Who Can Help
There are many organisations that are able to help in this day and age. The Department of Work and Pensions’ Disabilities Adviser can arrange for the provision of an ergonomic assessment and equipment, and funding to pay for a support worker to assist the injured person. A wealth of advice is available from the Health and Safety Executive, and various web sites on the Internet. RSI help-lines are for people with RSI, their families and also for employers.

Costs to you, the employee
RSI and other long-term medical conditions can be an expensive business.

Costs to yourself include lost salary, medication and medical treatment expenses, and travel costs whilst obtaining treatment. In the event of a long-term illness people can lose their car, their home, and suffer breakdown of family relationships caused by the stress of their illness, leading to a downward spiral into poverty.

 

More info on the desktop pages>>

 

 

Employers, what are your responsibilities.

 

What can happen to your employees ?

When people first begin to experience symptoms due to RSI they are unsure of what is happening to them. The symptoms initially can be quite mild twinges with a bit of numbness or tingling. However as the condition develops the pain increases until it is with the person for 24 hours, leading to weeks on end of pain and disability, reality sets in, usually confirmed by doctor’s diagnosis.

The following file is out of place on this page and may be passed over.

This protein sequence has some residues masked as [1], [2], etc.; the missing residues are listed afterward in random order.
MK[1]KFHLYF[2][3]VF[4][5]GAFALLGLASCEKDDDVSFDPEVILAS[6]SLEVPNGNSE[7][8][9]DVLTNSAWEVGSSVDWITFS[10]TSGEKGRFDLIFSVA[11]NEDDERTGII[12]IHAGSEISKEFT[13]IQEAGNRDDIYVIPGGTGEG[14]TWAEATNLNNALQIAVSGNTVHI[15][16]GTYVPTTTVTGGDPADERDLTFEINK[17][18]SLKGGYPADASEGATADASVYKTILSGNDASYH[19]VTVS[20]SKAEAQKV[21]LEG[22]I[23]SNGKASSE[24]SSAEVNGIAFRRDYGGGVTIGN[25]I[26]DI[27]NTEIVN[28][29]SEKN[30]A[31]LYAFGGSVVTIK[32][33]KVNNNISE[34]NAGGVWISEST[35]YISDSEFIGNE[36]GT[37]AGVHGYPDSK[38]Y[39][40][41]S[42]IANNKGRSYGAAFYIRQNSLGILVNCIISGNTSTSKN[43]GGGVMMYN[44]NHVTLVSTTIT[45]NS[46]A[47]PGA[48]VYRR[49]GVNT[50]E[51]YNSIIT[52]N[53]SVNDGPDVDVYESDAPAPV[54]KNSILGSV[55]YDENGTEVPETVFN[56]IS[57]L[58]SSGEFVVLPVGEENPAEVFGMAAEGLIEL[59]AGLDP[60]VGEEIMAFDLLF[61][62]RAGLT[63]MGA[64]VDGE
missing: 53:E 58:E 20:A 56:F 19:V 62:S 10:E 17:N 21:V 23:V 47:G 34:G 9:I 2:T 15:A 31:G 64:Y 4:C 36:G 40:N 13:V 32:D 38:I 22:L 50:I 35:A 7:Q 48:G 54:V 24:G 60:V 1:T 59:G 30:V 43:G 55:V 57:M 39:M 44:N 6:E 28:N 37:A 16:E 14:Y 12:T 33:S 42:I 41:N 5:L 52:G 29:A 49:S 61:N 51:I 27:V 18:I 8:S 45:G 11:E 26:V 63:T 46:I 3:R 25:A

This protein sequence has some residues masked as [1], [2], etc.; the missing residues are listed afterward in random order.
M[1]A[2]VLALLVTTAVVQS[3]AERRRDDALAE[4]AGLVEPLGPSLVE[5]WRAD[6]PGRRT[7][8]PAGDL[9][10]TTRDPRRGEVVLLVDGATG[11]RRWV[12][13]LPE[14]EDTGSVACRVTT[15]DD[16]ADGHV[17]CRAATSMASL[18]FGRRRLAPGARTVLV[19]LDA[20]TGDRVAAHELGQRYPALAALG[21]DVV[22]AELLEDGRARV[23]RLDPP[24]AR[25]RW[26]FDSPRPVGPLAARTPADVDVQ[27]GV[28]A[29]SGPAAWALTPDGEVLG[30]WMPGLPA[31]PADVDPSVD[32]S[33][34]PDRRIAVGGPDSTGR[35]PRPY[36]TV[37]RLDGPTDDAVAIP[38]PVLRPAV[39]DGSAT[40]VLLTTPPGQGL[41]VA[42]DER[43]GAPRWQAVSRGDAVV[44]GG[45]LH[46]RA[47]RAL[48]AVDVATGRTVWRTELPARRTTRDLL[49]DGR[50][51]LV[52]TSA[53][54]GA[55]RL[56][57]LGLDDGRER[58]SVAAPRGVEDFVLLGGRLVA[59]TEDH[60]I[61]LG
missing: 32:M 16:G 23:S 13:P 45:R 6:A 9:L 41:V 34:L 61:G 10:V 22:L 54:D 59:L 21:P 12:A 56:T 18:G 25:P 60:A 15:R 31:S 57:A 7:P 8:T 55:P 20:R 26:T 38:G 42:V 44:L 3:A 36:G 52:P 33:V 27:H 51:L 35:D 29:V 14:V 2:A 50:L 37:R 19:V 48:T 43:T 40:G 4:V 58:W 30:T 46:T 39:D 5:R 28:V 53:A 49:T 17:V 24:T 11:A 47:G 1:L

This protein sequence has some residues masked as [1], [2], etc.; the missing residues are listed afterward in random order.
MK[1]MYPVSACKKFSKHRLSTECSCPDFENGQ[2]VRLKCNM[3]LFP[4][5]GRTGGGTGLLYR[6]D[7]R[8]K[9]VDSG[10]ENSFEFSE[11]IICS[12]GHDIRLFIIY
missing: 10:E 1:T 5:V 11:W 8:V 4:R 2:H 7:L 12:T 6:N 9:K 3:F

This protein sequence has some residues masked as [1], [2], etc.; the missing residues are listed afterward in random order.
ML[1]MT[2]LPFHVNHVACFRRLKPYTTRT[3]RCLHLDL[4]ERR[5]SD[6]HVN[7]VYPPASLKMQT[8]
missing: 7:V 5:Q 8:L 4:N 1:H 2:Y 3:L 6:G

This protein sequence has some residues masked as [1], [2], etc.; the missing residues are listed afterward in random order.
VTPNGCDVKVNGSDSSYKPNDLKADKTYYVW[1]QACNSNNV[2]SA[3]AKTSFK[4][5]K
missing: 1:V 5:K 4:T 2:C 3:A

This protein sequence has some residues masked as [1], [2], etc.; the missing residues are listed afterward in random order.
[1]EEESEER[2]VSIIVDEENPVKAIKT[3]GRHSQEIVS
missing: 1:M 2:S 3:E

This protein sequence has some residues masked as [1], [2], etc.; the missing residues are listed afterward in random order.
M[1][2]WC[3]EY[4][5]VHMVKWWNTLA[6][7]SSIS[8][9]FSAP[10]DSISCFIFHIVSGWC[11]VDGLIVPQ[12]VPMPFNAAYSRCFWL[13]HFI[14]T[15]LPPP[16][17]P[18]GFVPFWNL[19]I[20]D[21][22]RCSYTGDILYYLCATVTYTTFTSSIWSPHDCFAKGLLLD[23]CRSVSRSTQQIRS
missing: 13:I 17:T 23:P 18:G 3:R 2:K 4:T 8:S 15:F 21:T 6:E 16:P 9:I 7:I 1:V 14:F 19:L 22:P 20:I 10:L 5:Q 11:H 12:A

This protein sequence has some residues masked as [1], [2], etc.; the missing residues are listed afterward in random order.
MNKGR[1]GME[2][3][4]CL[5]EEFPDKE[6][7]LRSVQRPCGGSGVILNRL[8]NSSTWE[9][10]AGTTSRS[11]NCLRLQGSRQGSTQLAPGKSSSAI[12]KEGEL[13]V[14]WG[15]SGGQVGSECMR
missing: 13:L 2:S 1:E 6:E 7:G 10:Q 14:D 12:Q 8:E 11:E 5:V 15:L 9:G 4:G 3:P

The Employer
In the event of Repetitive Strain Injury symptoms being experienced, there are various strategies that need to be implemented. Reasons for ignoring RSI can include fear of disclosure and keeping the accident book “tidy”, seeking to avoid potential litigation, embarrassment and guilt at having caused someone to become ill, which affects the image of the company, annoyance and irritation because targets are not being met, thereby inviting criticism from a higher tier of management.

Acknowledge the Situation
Employers should be unafraid to admit there is a problem, as ignoring RSI does not make it go away but makes things worse. Evidence of good practice within the workplace could be a way of keeping down insurance premiums. Certainly frequent legal claims are one way of increasing insurance premiums.

Taking Action
Encourage workers to report pain and record it. Body mapping is a useful tool showing where pain and inflammation are occurring. Encouraging the worker to seek effective diagnosis and treatment, pursue a pain management programme, and consider alternative therapies, is the way forward.

It is important to note that working over the pain can cause further damage, the more chronic the condition the longer it takes to make a recovery, therefore the correct balance must be found.

Consultation